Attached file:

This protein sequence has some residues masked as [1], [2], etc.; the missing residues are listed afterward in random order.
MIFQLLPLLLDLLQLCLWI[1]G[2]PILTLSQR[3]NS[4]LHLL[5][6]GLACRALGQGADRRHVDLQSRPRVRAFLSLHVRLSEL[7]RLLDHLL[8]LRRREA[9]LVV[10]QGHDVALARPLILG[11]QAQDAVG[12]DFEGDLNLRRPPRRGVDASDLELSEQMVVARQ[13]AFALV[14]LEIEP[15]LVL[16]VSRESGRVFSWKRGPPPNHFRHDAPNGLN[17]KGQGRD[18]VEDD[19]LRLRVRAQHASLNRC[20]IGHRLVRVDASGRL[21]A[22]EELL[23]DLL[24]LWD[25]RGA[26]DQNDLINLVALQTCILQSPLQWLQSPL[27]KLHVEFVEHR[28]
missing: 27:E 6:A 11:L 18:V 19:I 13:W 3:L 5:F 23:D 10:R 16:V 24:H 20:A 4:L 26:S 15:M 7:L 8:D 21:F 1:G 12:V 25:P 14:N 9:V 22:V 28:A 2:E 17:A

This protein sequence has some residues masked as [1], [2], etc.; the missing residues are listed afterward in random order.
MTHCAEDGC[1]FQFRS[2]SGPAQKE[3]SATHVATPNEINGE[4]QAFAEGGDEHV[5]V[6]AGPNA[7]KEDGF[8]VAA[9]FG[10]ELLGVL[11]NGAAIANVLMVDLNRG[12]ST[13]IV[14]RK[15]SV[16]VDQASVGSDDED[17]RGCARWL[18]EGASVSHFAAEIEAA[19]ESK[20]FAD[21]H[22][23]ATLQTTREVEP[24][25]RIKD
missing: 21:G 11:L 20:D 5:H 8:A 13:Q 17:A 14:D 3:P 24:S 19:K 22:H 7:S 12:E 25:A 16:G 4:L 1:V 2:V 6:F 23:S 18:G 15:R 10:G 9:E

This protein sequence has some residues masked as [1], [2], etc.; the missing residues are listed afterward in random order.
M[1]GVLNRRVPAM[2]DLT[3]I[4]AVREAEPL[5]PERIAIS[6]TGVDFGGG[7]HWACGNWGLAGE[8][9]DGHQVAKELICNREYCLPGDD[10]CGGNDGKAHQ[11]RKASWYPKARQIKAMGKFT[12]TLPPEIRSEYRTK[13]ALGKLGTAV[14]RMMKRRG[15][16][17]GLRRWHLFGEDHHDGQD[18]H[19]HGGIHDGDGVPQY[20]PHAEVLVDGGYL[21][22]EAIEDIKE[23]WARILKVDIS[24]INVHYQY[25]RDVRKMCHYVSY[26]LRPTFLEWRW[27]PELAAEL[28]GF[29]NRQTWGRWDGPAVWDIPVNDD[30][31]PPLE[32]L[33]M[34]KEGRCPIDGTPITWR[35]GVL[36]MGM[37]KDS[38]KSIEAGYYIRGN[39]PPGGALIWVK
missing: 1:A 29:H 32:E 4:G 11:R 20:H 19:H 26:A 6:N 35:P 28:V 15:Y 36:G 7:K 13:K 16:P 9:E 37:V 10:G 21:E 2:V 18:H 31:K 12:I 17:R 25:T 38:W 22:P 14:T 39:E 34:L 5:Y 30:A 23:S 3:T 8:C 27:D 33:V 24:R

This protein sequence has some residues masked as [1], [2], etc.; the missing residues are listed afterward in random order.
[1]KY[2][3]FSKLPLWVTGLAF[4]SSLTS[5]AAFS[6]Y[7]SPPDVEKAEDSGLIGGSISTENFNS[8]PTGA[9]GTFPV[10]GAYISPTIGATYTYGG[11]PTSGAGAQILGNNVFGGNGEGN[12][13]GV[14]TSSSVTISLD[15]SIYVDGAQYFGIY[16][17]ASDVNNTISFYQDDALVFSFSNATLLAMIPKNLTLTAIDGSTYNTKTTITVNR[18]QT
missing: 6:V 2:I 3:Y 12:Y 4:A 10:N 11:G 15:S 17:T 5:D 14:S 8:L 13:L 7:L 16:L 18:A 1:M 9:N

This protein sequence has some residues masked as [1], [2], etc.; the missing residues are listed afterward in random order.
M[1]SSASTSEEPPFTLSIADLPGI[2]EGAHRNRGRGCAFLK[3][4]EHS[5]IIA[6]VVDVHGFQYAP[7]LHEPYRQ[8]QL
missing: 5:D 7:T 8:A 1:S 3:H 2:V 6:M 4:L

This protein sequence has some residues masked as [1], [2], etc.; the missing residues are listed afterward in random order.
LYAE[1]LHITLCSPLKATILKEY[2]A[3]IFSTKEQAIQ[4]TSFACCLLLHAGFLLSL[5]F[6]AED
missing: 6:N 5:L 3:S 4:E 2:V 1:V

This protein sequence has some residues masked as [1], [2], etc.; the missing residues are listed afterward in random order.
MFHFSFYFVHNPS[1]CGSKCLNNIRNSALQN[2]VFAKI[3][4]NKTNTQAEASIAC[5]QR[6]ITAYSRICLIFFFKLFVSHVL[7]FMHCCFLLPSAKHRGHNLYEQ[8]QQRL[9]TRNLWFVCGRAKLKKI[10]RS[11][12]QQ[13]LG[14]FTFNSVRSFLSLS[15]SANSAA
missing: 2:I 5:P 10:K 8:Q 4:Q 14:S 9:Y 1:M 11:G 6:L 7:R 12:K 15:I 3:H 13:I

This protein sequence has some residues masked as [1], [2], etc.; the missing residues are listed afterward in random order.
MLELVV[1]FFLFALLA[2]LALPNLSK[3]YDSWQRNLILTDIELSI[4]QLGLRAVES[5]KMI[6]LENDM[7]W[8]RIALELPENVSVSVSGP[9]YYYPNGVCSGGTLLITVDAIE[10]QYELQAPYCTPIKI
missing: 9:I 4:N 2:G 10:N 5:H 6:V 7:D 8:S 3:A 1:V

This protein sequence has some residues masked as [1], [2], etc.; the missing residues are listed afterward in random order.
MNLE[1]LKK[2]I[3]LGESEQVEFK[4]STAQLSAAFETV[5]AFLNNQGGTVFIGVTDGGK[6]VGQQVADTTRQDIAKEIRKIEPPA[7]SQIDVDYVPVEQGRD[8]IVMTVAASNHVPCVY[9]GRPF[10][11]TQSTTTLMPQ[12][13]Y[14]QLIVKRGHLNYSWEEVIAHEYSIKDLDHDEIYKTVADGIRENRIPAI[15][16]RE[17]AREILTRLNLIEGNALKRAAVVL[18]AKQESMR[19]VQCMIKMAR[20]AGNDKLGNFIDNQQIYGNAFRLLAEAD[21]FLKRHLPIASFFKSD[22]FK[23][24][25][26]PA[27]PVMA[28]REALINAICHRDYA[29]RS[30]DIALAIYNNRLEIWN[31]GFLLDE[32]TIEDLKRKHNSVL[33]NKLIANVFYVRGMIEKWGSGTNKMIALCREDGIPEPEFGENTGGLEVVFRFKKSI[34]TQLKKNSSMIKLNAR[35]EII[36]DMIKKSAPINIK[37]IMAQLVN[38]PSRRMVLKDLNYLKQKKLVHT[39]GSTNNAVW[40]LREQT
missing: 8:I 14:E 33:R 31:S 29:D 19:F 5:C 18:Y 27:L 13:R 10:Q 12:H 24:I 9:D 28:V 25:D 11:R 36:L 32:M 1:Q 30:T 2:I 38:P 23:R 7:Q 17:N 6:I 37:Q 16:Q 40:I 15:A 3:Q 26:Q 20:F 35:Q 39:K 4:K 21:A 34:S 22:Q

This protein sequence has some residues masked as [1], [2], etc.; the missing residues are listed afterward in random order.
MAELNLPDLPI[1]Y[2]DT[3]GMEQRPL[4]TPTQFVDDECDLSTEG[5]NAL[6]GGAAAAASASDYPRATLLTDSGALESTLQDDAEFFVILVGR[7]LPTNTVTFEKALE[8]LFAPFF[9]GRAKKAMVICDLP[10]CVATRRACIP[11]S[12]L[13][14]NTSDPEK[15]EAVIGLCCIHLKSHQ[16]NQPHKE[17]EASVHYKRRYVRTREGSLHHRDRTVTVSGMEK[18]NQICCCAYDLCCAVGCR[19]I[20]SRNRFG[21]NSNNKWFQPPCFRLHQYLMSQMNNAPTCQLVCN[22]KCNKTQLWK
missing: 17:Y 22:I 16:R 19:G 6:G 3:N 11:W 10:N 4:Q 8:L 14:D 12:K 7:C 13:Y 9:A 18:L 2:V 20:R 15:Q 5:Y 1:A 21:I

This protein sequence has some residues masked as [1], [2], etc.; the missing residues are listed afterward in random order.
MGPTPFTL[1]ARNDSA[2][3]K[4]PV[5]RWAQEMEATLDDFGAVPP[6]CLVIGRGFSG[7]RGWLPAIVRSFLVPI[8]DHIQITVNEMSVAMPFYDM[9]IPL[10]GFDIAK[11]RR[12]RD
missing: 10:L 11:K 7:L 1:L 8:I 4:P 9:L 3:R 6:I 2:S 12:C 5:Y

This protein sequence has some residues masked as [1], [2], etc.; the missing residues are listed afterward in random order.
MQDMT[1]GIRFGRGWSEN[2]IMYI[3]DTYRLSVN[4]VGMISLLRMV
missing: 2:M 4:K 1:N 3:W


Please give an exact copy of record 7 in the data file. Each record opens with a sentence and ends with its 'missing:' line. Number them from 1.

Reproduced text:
This protein sequence has some residues masked as [1], [2], etc.; the missing residues are listed afterward in random order.
MFHFSFYFVHNPS[1]CGSKCLNNIRNSALQN[2]VFAKI[3][4]NKTNTQAEASIAC[5]QR[6]ITAYSRICLIFFFKLFVSHVL[7]FMHCCFLLPSAKHRGHNLYEQ[8]QQRL[9]TRNLWFVCGRAKLKKI[10]RS[11][12]QQ[13]LG[14]FTFNSVRSFLSLS[15]SANSAA
missing: 2:I 5:P 10:K 8:Q 4:Q 14:S 9:Y 1:M 11:G 6:L 7:R 12:K 15:I 3:H 13:I